Tuesday, March 27, 2012

The Future of US Healthcare

All eyes are on the US Supreme Court as the Affordable Care Act, better known as "Obamacare", is now currently under deliberation. The opening arguments started yesterday with more to come in the days ahead. Given the amount of coverage in the mainstream media in the last few days, one would think that the outcome of the court case would set the tone for the health care system going forward. The US Supreme Court is expected to make its final ruling on the ACA around June 2012 although it could occur any time between now and the November 2012 election.

There is a very strong case to be made that regardless of how the US Supreme Court rules on the ACA, that the future path of the US health care would lead to the same outcome in both cases -- the US health care system will collapse some time between 2015 and 2020. The US health care system is on an unsustainable path as a full blown insurance death spiral is now unfolding.

Back in September 2011, the implications of a full blown insurance death spiral were spelled out in an earlier blog entry in which the end result is a collapse of the health care system in 2017 when health insurance premiums for a family start to exceed the median household income. The previous evaluation was based on the Primary wave [3] down count. The current main count (complex structure for Supercycle wave (a) with Cycle wave x now unfolding) does not change the eventual outcome of the health care system, only the timing of the collapse.

Even if "Obamacare" were to be upheld by the US Supreme Court, the insurance death spiral will still unfold in full force. The vast ocean of money needed to provide subsidies to help people afford health insurance won't be available as the flow of tax dollars to the federal government will have substantially dried up (from current levels) by the time the subsidies and exchanges go into effect in 2014.

The key to the insurance death spiral is health insurance premiums relentlessly rising relative to wages, making coverage more and more unaffordable over time. Even now, there are 50 million Americans without health insurance with that number certain to keep growing in the future. An article published on Annals of Family Medicine makes a projection that health insurance premiums for a family will be equal to the median household income by 2033. The outlook depicted in the article is considered an optimistic outlook as it assumes that incomes will continue to rise in the future. The critical point will be reached much sooner than projected in the article because wage deflation (which has been unfolding since 2000) will accelerate the death spiral as people drop their coverage as premiums become more and more unaffordable. A combination of wage deflation and rising premiums will result in health insurance premiums for a family exceeding the median household income no later than 2020.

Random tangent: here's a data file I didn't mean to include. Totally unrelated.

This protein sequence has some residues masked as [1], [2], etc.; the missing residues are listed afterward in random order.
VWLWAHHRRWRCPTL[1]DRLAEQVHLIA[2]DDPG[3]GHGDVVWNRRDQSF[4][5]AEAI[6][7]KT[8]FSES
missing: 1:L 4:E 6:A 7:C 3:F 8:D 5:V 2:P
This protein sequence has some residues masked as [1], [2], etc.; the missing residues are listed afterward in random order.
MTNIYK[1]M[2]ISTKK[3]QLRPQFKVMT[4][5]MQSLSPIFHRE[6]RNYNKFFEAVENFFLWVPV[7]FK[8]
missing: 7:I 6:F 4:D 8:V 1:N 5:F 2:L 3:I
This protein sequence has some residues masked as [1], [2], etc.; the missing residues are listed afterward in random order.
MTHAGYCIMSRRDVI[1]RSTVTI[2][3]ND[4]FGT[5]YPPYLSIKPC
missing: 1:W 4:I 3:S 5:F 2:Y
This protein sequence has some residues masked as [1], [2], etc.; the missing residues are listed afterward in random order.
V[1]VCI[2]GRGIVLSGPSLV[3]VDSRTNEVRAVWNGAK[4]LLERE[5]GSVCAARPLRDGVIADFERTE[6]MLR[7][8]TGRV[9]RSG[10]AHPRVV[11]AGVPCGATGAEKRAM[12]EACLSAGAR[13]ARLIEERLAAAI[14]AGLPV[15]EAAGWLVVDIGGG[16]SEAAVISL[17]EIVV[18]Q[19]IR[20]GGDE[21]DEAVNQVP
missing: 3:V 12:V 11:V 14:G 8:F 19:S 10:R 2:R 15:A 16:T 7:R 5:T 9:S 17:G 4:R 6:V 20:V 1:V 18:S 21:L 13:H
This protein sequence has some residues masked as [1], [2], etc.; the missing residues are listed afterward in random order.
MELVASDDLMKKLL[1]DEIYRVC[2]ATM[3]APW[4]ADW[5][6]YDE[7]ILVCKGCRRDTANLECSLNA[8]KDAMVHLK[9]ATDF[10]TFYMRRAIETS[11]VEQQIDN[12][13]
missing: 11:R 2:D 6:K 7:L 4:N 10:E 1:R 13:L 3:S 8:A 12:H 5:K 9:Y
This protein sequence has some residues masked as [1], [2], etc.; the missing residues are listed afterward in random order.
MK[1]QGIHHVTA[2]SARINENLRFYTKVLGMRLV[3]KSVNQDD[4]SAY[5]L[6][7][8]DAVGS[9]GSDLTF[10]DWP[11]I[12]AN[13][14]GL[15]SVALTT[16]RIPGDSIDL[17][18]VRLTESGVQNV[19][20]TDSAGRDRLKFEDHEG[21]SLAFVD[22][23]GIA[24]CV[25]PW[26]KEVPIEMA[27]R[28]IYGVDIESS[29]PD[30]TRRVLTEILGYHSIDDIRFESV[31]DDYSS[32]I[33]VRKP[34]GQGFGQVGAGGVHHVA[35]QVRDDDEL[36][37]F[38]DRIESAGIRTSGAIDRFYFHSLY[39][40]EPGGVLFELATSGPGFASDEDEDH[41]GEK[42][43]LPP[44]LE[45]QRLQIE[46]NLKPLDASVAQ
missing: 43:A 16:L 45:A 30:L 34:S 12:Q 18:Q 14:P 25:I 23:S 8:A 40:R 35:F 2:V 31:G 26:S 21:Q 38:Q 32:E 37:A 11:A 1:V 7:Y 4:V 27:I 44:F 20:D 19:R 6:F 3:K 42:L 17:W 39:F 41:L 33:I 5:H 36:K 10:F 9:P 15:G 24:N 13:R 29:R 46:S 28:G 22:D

The insurance death spiral is starting to be recognized by a number of people. Even fewer people recognize the larger picture -- health insurance companies, hospitals, clinics, and pharmaceutical companies, are all connected together in which corporate greed in each sector plays its part in the larger US health care industry in which the cost of health care soars into the stratosphere and currently taking up 20% of the US GDP. The US healthcare system is also being characterized as an economic bubble as an excellent case for such characterization is made on "The Bubble Bubble" blog.

Death spirals and bubbles, despite their differences in how they are fueled, both ultimately end in a bust. The US health care system is on an unsustainable path and a collapse is in the near future regardless of how the US Supreme Court rules on "Obamacare" this year. When the health insurance companies collapse (when the death spiral goes bust), it will set off a chain reaction within the entire health care industry in which hospitals close their doors within 6 months, clinics close their doors within a year, and pharmaceutical companies close their doors within 18 months at the most. The chain reaction of events will bring about the collapse of the entire health care system.

A collapse of the current US health care system during the Grand Supercycle degree bear market is nature's way of purging one of the things that stands in the way of the future growth of the United States. There cannot be real and meaningful health care reform until the current health care system implodes as the health insurance companies and their lobbyists, as well as private hospitals and pharmaceutical companies and their lobbyists -- as it stands now -- have too much power and influence over government for meaningful reform to be possible. When the current US health care system implodes, the door will be open to rebuild the nation's health care system from the ground up without the hindering influence of corporate lobbyists.

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